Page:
Visiting Germany’s highest mountain, the Zugspitze

2020. Corona. Travelling is a different game. Yet our Fernweh acted up too often. So we arranged a train trip to Germany and Austria. Specifically to Leipzig in Saxony, several spots in Bavaria and returning home with ÖBB‘s Nightjet from Innsbruck in Tyrol to Brussels in Belgium.

When in Garmisch-Partenkirchen there is one absolute must to see and do, take a train up to Germany’s highest mountain, the Zugspitze. It has a height of 2962 metres and is located in the Alps on the border between Germany and Austria. To open up the mountain for tourism they constructed a rack railway from the railway station in Garmisch-Partenkirchen towards the summit of the mountain in 1928-1930.

To celebrate their 90th birthday this year they decided to rebuild their valley station at Garmisch-Partenkirchen completely to replace the old, small original 1930 station. As we visited during the construction works the trains departed one station down the line and we used a replacement bus service between the railway station and the temporary start station.

The first part of the railway still uses adhesion and the train can travel at about 70 km/h until Grainau. Grainau is also the place where the maintenance facilities of the line are located and all trains stabled that are not in use.

In the beginning this used to be the spot where the passengers had to switch from the adhesion hauled ‘valley’ trains onto the rack rail “mountain” trains. I still had to do this manoeuvre when I visited the Zugspitze with my parents in the 1990’s.

Nowadays the railway employs more modern electric units capable of both adhesion and rack rail running, meaning trains just continue onwards on the while route without changing trains.

Using a rack rail the train climbs at a steeper rate but a slower speeds further up the mountain. Until Riffelriss the railway is still out in the open but after passing the passing loop the train enters a tunnel all the way up until the summit of the line at Zugspitzplatt at 2588 metres. Here we exited the train and went outside to look at the mountain and the view.

Upon leaving the protection of the building we made a synchronised shoutout out of joy due to some fresh snow blowing onto us. After walking around some more and taking pictures we continued onto the Gletscherbahn cable car taking us to the even higher summit of the Zugspitze itself across the glacier.

The Zugspitze summit can be reached from both the Austrian and the German side of the mountain, however due to Corona measures in place at the time of visiting the door forming the border between Austria and Germany was firmly shut and locked, disabling us to cross the border up on the mountain.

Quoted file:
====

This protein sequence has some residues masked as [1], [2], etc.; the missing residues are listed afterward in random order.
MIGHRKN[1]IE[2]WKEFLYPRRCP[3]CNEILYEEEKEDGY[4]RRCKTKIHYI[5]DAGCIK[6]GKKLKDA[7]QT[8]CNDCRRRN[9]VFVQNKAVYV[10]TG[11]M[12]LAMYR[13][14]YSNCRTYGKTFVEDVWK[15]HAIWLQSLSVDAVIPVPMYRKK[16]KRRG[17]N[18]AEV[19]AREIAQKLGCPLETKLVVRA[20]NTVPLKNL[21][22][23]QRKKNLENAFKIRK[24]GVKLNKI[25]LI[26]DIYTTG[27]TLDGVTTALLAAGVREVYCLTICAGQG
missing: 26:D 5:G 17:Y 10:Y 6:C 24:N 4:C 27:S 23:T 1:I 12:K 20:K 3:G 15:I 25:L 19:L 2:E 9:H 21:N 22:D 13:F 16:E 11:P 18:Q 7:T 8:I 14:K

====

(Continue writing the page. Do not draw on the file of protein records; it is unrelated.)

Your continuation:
After our walk around and picture taking we enjoyed a small lunch with a scenic view. Afterwards we returned down again on the Seilbahn Zugspitze cable car, taking us from the summit back down to Eibsee. This was another spectacular ride, and thanks to not being covered in a tunnel we had some magnificent scenic views.

At Eibsee it was only a short walk back to the station where we would be taking a train further down to the next stop of the day, more about that in the next instalment.

Have you visited the Zugspitze? How did you experience it? Lt us know in the comments below!

Previously on this adventure

  1. The delicious German state secret: dining onboard Deutsche Bahn.
  2. VIDEO | Leipzig Hauptbahnhof.
  3. Leipzig Bayerischer Bahnhof.
  4. EAST GERMANY | Zeitgeschichtliches Forum, Leipzig’s GDR museum.
  5. Hyperion Leipzig.
  6. Leipzig.
  7. By ICE from Leipzig to Nuremberg.
  8. Nuremberg Transport Museum / DB Museum.
  9. Novotel Nuremberg City Centre.
  10. Documentation Center NS Party Rallying Grounds in Nuremberg.
  11. Nuremberg’s Zeppelin Field with the Norisring.
  12. Memorium Nuremberg Trials.
  13. Nuremberg’s real-life Playmobil Imperial Castle.
  14. You need at least two full days in Nuremberg.
  15. DB Regio from Nuremberg to Regensburg.
  16. Thurn und Taxis princely palace museum in Regensburg.
  17. Eurostars Park Hotel Maximilian Regensburg.
  18. Regensburg.
  19. With Alex from Regensburg to Munich.
  20. BMW Museum & BMW Welt in Munich.
  21. Munich’s Olympiapark.
  22. Sofitel Munich Bayerpost.
  23. Deutsches Museum’s Verkehrszentrum or Transport Centre in Munich.
  24. Deutsches Museum’s main site on Munich’s Museuminsel.
  25. By train to Neuschwanstein.
  26. Only 15 Minutes and No Photos in Schloss Neuschwanstein Castle.
  27. Museum of the Bavarian Kings in Schwangau near Neuschwanstein.
  28. Füssen in Bavaria, the gateway to Neuschwanstein.
  29. Münchner Stadtmuseum – Munich City Museum.
  30. MUNICH | Die Neue Sammlung – The Design Museum / Pinakothek der Moderne.
  31. Five days and four nights in Munich, including Neuschwanstein.
  32. By train to Lindau and Lake Constance.
  33. Lindau at or in Lake Constance.
  34. Hotel Bayerischer Hof Lindau.
  35. Trainspotting at Lindau.
  36. By train from Lindau to Garmisch-Partenkirchen via the Ausserfern railway.
  37. Staying firmly on the ground in Garmisch-Partenkirchen.
  38. Mercure Garmisch-Partenkirchen.
  39. Nightjet Vienna/Innsbruck to Brussels, or how we got thrown off the train in Aachen.

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